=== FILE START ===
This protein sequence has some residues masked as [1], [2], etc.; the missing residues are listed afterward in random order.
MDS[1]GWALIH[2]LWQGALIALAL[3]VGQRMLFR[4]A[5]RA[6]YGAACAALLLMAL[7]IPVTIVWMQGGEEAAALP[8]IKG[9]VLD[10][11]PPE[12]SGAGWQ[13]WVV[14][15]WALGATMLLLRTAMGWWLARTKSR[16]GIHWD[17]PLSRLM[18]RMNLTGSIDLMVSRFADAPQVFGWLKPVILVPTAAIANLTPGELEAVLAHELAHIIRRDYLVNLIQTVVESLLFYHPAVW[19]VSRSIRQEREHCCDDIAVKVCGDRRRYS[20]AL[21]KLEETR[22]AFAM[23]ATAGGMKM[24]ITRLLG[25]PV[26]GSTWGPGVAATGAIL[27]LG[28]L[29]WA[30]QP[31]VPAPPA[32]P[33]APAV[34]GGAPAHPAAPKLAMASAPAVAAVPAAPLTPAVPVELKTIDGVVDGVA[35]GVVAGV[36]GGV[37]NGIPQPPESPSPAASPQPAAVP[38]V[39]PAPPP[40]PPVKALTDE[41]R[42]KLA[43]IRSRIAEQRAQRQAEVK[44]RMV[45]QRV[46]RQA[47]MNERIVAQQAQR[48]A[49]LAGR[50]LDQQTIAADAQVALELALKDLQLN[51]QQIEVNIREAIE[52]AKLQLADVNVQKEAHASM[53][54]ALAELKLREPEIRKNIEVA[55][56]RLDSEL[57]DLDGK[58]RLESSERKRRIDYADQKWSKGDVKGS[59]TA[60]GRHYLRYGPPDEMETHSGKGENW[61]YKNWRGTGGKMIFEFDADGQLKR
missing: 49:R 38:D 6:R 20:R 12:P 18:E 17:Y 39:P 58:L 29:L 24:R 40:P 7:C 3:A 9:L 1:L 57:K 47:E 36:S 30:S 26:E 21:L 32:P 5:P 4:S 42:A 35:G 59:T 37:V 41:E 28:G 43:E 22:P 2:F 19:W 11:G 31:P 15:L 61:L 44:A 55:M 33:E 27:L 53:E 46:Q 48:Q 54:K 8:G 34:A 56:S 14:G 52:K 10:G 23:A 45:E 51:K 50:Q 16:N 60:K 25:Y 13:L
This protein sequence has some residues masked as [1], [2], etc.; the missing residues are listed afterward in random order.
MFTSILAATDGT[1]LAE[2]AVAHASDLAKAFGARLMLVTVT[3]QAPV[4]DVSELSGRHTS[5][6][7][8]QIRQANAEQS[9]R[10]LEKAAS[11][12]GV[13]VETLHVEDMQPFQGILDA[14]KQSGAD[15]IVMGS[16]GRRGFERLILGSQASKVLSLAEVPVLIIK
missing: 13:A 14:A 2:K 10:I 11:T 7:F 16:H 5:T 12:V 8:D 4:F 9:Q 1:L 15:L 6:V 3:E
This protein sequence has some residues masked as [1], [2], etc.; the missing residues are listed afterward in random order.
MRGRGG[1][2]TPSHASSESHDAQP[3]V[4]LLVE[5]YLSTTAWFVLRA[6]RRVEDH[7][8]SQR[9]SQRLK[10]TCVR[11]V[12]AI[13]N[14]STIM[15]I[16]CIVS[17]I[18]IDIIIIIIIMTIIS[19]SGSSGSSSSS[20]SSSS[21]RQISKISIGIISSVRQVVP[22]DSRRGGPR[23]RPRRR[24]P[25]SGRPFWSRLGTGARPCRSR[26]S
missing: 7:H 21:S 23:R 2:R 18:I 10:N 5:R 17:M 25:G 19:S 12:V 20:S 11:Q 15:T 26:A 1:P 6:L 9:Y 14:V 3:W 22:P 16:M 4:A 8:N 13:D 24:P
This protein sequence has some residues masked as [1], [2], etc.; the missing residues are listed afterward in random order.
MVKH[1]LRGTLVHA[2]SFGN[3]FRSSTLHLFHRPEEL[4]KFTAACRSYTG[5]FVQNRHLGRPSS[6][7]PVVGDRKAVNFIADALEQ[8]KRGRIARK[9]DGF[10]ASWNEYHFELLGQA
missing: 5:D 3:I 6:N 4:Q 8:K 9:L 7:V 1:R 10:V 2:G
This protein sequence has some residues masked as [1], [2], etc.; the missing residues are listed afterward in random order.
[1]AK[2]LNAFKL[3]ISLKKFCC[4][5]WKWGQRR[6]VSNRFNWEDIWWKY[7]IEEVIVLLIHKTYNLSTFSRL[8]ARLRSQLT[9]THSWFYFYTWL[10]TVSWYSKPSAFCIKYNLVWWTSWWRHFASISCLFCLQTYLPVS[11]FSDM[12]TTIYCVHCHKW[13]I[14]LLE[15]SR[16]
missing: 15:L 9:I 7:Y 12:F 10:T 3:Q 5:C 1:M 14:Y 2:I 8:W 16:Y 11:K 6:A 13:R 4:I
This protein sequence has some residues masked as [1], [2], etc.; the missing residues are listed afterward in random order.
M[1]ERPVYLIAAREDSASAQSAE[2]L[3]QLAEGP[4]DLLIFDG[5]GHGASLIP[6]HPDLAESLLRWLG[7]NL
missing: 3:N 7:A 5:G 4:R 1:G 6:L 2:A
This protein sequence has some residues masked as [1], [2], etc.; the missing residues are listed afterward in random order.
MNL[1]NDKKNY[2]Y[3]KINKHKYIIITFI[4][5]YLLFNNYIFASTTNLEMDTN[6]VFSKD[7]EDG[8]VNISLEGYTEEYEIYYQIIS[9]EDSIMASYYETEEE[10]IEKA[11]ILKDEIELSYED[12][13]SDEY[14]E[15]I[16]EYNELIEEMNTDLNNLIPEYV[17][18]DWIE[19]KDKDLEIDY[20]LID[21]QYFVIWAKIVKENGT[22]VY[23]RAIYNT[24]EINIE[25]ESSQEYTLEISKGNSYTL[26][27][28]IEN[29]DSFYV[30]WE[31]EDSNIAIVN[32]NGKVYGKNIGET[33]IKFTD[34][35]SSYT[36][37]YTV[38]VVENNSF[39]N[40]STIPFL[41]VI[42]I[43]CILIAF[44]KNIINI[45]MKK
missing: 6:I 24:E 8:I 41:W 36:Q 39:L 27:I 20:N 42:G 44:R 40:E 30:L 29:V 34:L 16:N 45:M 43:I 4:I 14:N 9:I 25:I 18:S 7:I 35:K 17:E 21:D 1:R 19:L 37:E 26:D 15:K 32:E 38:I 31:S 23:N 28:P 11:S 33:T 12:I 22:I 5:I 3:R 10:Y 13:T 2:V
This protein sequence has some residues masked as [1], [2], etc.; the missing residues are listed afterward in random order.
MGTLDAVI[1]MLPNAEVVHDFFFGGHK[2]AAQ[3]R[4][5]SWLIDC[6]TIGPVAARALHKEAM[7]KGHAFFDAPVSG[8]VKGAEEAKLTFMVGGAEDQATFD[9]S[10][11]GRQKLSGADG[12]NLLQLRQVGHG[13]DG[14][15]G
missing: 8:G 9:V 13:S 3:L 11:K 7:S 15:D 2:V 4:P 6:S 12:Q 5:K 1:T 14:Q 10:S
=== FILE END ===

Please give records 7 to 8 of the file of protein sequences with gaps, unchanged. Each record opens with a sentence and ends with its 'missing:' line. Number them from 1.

This protein sequence has some residues masked as [1], [2], etc.; the missing residues are listed afterward in random order.
MNL[1]NDKKNY[2]Y[3]KINKHKYIIITFI[4][5]YLLFNNYIFASTTNLEMDTN[6]VFSKD[7]EDG[8]VNISLEGYTEEYEIYYQIIS[9]EDSIMASYYETEEE[10]IEKA[11]ILKDEIELSYED[12][13]SDEY[14]E[15]I[16]EYNELIEEMNTDLNNLIPEYV[17][18]DWIE[19]KDKDLEIDY[20]LID[21]QYFVIWAKIVKENGT[22]VY[23]RAIYNT[24]EINIE[25]ESSQEYTLEISKGNSYTL[26][27][28]IEN[29]DSFYV[30]WE[31]EDSNIAIVN[32]NGKVYGKNIGET[33]IKFTD[34][35]SSYT[36][37]YTV[38]VVENNSF[39]N[40]STIPFL[41]VI[42]I[43]CILIAF[44]KNIINI[45]MKK
missing: 6:I 24:E 8:I 41:W 36:Q 39:L 27:I 20:N 42:G 44:R 40:E 30:L 29:V 34:L 16:N 45:M 43:I 4:I 14:N 9:I 25:I 18:S 7:I 35:K 17:E 21:D 1:R 19:L 37:E 26:D 15:K 32:E 38:I 31:S 23:N 28:P 11:S 33:T 12:I 22:I 5:I 3:R 10:Y 13:T 2:V
This protein sequence has some residues masked as [1], [2], etc.; the missing residues are listed afterward in random order.
MGTLDAVI[1]MLPNAEVVHDFFFGGHK[2]AAQ[3]R[4][5]SWLIDC[6]TIGPVAARALHKEAM[7]KGHAFFDAPVSG[8]VKGAEEAKLTFMVGGAEDQATFD[9]S[10][11]GRQKLSGADG[12]NLLQLRQVGHG[13]DG[14][15]G
missing: 8:G 9:V 13:S 3:L 11:K 7:S 15:D 2:V 4:P 6:S 12:Q 5:K 1:T 14:Q 10:S